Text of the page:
The One Thing Every Hospital Can Do to Improve Operations and Reduce Costs
But understanding how and why is important to making sure that surveys are...
SMS surveys can provide valuable information for hospital service providers.
But understanding how and why is important to making sure that surveys are an effective means of improving hospital and patient relations.
Do hospitals need to be competitive?
Hospitals and medical care clinics face competition just like any other service provider.
With the emergence of walk-in emergency care and standard care clinics, hospitals face even more competition from privately-owned clinics and franchises.
Patients looking to save money or get fast and simple service have more options than ever before. They can walk into a clinic and get a student vaccination or have a suspicious mole looked at on the day, instead of waiting weeks for an appointment with their PCP.
Hospitals need to be competitive in order to get their market share of preventative and emergency care receipts. They can't afford not to.
Why do hospitals need to be competitive?
In this day of online reviews and forums, patients talk often and freely about the quality of care they receive from hospitals.
From a mother giving birth to a family member visiting a cardiac patient, online hospital reviews are heartfelt, honest, and at times, scathing.
Hospitals need to be competitive and to try their best to make every patient visit successful in terms of patient satisfaction and medical outcomes.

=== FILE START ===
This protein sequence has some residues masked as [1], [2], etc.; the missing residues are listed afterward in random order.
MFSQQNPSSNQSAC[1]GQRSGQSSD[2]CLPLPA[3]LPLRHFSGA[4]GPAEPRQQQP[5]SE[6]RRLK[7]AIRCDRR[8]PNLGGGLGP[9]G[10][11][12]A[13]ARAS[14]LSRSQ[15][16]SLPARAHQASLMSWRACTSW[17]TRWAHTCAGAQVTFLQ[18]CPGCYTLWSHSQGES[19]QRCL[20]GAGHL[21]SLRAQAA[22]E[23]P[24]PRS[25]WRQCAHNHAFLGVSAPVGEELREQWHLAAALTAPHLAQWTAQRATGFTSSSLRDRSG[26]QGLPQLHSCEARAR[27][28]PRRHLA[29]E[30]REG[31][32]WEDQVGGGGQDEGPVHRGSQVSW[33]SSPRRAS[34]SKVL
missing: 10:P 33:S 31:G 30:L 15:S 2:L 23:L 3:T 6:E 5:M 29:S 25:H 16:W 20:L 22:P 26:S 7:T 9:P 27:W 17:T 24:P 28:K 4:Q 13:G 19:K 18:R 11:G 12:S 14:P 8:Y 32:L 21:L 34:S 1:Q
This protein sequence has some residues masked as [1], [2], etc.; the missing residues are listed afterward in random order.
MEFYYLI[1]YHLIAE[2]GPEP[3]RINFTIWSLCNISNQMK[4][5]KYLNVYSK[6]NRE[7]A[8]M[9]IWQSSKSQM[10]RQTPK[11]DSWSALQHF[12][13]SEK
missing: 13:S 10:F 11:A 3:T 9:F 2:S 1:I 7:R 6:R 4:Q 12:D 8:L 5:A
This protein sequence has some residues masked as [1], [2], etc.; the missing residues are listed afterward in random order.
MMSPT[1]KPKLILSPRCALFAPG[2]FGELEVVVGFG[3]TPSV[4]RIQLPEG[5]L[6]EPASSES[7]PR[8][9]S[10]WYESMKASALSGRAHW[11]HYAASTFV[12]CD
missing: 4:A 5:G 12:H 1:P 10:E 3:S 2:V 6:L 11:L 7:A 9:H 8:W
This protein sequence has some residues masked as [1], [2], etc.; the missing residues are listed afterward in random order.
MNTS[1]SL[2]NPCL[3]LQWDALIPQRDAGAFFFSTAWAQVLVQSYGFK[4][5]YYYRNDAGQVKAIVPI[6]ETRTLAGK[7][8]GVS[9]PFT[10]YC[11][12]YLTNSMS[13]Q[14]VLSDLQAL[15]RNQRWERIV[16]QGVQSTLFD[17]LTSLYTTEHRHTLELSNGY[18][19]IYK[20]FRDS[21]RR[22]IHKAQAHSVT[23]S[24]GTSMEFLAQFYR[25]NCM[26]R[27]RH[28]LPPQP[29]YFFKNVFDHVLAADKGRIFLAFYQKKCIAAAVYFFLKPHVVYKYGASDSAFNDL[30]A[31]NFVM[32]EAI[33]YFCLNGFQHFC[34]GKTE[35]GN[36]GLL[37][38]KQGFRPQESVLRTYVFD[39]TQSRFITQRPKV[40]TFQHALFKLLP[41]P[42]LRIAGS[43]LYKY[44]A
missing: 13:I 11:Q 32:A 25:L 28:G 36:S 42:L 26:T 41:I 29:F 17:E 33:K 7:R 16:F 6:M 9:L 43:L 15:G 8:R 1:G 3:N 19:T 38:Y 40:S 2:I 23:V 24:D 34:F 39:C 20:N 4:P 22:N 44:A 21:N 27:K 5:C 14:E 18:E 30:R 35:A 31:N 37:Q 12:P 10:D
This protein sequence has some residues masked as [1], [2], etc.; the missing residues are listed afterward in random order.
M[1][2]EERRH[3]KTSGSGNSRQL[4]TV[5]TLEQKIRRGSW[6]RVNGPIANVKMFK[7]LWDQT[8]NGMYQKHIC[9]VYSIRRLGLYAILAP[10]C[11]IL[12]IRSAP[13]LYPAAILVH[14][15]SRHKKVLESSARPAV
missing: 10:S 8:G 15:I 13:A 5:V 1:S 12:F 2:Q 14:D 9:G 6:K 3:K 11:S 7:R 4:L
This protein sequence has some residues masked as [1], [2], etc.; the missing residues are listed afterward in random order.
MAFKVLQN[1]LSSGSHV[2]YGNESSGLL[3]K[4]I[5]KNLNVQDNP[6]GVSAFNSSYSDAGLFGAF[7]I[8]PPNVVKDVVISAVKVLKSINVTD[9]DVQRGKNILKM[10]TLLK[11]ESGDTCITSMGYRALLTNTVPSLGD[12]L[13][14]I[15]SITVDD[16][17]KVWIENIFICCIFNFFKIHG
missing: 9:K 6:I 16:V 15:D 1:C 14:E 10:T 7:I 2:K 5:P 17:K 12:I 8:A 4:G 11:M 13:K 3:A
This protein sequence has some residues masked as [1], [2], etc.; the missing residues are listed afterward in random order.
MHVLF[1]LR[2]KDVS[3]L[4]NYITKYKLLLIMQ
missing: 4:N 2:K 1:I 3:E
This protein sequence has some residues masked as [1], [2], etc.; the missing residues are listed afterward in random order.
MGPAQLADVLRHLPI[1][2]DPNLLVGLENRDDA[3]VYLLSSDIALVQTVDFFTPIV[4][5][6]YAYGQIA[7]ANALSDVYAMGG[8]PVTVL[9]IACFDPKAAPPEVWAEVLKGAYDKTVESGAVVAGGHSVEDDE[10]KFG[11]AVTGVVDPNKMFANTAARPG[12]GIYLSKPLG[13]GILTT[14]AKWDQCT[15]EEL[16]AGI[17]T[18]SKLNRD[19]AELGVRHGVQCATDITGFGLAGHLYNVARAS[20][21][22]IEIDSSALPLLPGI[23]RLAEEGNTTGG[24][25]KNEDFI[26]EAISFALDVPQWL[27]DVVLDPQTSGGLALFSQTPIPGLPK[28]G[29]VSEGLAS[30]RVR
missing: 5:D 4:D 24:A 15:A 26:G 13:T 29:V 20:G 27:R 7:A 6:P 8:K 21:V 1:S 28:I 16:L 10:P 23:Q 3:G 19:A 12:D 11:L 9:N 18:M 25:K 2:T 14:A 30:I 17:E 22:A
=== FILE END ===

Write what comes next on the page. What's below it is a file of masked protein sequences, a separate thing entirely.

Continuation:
The reason is that it's highly likely the experience will be posted online and seen in either a negative or positive light.
The Power of Surveys
Patient surveys, when done well, can help both hospitals and patients.
When a patient or community survey is done, there's an inherent assumption that the hospital cares about giving quality care that they are seeking the opinions of those who are most impacted by the service, and that in light of survey answers, they will make necessary adjustments.
One hospital that conducted a successful community survey is Marcus Daly Memorial Hospital in Hamilton, Montana.
They discovered that their emergency room care left room for improvement, according to the survey results. They subsequently addressed the issues, and residents seem to appreciate the changes.
Had this hospital not bothered to ask the community what they thought of their services, it's likely that the dissatisfaction would have continued. It's also likely that this hospital's competition would have taken up some of their profits.
In this case study, both patients and the hospital benefited from the survey.
Rules Governing Hospital Surveys
HIPAA, of course, has something to say about hospital surveys.
As the following article looks at, it's perfectly okay for hospitals to conduct SMS surveys to satisfy customers as long as they are quality assessment and improvement activities surveys.
There are a few more rules regarding any surveys that hospitals conduct, however.
Patients must be told ahead of time that personal information will be connected with survey answers.
Also, patients must be told when the hospital intends to try to collect the information. There may be additional restrictions on hospital surveys, according to individual state regulations.
As long as hospitals abide by HIPAA rules and respect patients' rights, there is no reason why surveys can't be an integral part of every hospital's growth and services plan.
About the author: Kate Supino writes extensively about best business practices.